My Mortgage Blog

The snow is here ... again ... so, it's time to think about winter home maintenance!

A couple of years ago we had some serious ice damming issues in Calgary. To prevent these types of issues this year, make sure you go through this home maintenance checklist to get your home winter ready.

Your home is the single largest investment you will make, are you protecting yours?

Winter Home Maintenance Checklist

Store Furniture and Tools

Snow, wind and cold can damage and unnecessary wear and tear on outdoor furniture and tools. Make sure you cover or store furniture, mowers, gardening tools etc. This is also a good time to oil and clean metal tools before you store them in the shed.

Winter can also be very hard on ceramic planters. If you hope to keep the plants in these planters alive, bring them indoors and either allow them to go dormant, or continue to water them while they are indoors.

If not, ensure you empty the containers and store them in a garage or shed where they will stay out of the snow. They will last a lot longer!

While you're outside tidying up, ensure you cover that air conditioning unit. This will keep leaves and snow from getting in.

Finally, use the shut-off valves for all outdoor taps and drain the tap and hose. Ensure you remove the hose and store separately. A connected hose can also make your outdoor faucet more susceptible to frozen pipes.

Protect your Perennials

Perennial can benefit from some added protection in colder regions, like Alberta.

The type of protection needed depends on the type of plant. Wrap burlap over junipers and small evergreens as well as around young tree trunks. Add 12 to 18 inches of soil in a mound around the base of rosebushes.

If you really want to get fancy, you can invest in special tents that go around plants and shrubs. They protect the plants from the elements while letting sunlight and water in.

For more tips on how to get your Calgary garden ready for winter, check out this blog from the Calgary Horticultural Society.

Get to the Gutters

The first snow fall happened before all the leaves were off the trees, so did the second. If that wasn't warning enough, take the slight reprieve they are forecasting for this weekend to get those gutters cleaned out.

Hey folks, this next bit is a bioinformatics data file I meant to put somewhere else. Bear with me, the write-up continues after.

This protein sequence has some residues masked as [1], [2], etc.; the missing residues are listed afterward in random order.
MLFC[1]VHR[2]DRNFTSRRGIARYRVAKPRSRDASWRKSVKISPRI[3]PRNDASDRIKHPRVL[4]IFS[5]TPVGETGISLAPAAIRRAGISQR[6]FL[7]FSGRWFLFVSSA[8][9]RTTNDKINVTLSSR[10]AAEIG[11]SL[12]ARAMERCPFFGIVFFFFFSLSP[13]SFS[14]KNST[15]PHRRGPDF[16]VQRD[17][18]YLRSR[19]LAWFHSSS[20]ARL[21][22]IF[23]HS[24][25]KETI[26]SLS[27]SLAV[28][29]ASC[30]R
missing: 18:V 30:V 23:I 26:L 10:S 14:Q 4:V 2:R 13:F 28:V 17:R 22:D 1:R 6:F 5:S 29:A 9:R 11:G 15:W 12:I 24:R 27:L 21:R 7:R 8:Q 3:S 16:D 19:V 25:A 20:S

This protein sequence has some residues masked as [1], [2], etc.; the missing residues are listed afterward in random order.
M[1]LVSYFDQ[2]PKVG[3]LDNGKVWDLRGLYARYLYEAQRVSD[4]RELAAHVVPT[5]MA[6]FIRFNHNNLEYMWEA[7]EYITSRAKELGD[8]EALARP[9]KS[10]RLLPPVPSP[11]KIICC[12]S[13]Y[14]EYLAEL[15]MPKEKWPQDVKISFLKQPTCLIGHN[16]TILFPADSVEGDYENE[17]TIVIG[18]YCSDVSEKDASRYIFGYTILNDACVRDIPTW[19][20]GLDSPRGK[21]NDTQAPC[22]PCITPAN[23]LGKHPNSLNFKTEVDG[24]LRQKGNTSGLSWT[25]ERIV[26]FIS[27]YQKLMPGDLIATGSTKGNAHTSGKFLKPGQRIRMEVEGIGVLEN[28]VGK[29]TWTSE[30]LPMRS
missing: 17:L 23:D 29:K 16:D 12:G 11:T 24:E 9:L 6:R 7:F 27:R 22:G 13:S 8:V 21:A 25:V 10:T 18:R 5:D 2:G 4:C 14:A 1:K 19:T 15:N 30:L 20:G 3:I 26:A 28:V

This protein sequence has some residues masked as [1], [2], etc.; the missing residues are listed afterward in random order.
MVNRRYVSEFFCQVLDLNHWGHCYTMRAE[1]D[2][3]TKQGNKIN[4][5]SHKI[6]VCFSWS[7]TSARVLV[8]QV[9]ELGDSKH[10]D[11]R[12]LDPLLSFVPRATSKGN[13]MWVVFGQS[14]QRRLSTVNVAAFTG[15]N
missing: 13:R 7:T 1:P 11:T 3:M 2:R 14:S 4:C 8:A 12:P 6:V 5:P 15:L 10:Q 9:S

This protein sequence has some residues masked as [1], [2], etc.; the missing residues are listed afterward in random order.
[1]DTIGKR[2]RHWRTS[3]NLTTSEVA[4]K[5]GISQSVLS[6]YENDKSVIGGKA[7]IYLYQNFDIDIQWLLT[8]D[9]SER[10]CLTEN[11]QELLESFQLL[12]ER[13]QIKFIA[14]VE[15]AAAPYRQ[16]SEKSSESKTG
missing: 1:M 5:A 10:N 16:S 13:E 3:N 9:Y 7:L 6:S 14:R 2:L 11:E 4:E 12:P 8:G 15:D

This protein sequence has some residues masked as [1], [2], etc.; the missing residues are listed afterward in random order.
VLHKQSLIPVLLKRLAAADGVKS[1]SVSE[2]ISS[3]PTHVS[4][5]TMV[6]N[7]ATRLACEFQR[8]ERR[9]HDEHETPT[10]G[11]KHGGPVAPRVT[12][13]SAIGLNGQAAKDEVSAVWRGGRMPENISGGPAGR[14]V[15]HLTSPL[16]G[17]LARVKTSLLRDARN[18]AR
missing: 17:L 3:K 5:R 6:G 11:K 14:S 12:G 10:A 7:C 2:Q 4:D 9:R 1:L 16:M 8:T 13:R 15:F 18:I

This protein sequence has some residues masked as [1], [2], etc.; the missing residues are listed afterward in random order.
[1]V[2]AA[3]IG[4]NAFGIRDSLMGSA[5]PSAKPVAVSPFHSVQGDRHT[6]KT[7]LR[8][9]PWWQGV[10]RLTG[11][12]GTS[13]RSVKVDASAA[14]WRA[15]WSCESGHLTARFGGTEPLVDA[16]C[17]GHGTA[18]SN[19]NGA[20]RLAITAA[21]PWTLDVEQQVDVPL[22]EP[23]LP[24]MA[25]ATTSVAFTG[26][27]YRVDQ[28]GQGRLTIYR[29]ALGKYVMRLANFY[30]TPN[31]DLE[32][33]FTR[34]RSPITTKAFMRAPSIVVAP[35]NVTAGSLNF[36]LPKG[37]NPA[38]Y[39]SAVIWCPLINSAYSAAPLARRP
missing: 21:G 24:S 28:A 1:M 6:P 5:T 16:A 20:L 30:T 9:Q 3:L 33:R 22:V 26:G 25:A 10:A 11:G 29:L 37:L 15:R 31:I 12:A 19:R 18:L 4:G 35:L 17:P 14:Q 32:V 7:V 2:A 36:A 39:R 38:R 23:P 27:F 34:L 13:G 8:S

First, melting snow and ice needs somewhere to go and if your gutters are full, you could end up with ice damming if we continue to have these freeze thaw cycles.

Don't Forget the Furnace

We are fortunate that we don't have to run our heating systems too much for several months of the year. This means that there can be dust, dirt and debris - in my case dog hair - sitting in your vents. Now is the best time to get those vents and your furnace cleaned, before that dust dirt and dog hair gets recirculated into your home.

Also get your furnace checked before you need to rely on the heat. A regular checkup for your furnace will prolong its life, prevent carbon monoxide leaks and ensure everything is in working order. This tune-up will also ensure you’re getting maximum efficiency from your unit and not wasting your money.

And create a reliable schedule for changing your furnace filter. Changing the filter allows you to keep the furnace from clogging, keeps it running more efficiently and stops it from circulating allergens and other harmful particles. How often the filter needs to be replaced will vary depending on what type of filter you get, so a little research may be needed.

Carbon Monoxide Detectors

As we heat our homes in cooler weather, the sources of carbon monoxide (CO) begin to increase. As higher concentrations of carbon monoxide in the air can be deadly, if you don't already have one, invest in a CO detector. This will monitor the levels and alert you with a noise and light when they get too high.

If you already have one, make sure you test it and check the batteries if it is not hard-wired.

And while you’re at it, check to make sure your smoke detectors are still functioning as well.

Check your Insulation

Before the weather starts to get too chilly, take a look around your home to make sure windows, doors and attic insulation are still in prime condition.

First, check the seals around your windows. If you find the seals are no longer in ideal condition, use weather stripping or caulk to seal around the frame. But first, remove the old caulk or weather stripping. You can remove the trim and put in an expanding foam.

You can seal your doors by putting self-stick foam around the doorframes or simply stick a door sweep at the bottom of the frame between the door and the floor.

Don't forget your outlets. You can find easy-to-install foam outlet covers (known as gaskets) at hardware stores. These will prevent the cold air, which can get in around your electrical box, from coming into the home.

If you’re still not getting the results you want, it might be time to consider installing new insulation. Whether or not this is a DIY project depends on the types of insulation and your comfort level, but make sure you do your research.

Keep it Humid

We do everything we can to keep the heat in during the cold months. By closing everything up, you’ll have taken your house into a state of hibernation. It’s important to remember that everything will dry out due to a lack of humidity in the air.

This can cause a number of problems, including ones that affect your health. Warm air tends to dry out the sinuses. As gross as it sounds, that mucus in your nasal passages actually helps trap viruses and other nasty stuff before it can get into your system.

Wood floors and furniture, baseboards, caulking etc. all shrink in with dryness, and can crack.

Consider using a humidifier to keep your sinuses happy and cut down on future home maintenance projects.


It takes some work to prepare your home for a long winter’s nap. Share any of your own tips for winterization in the comments!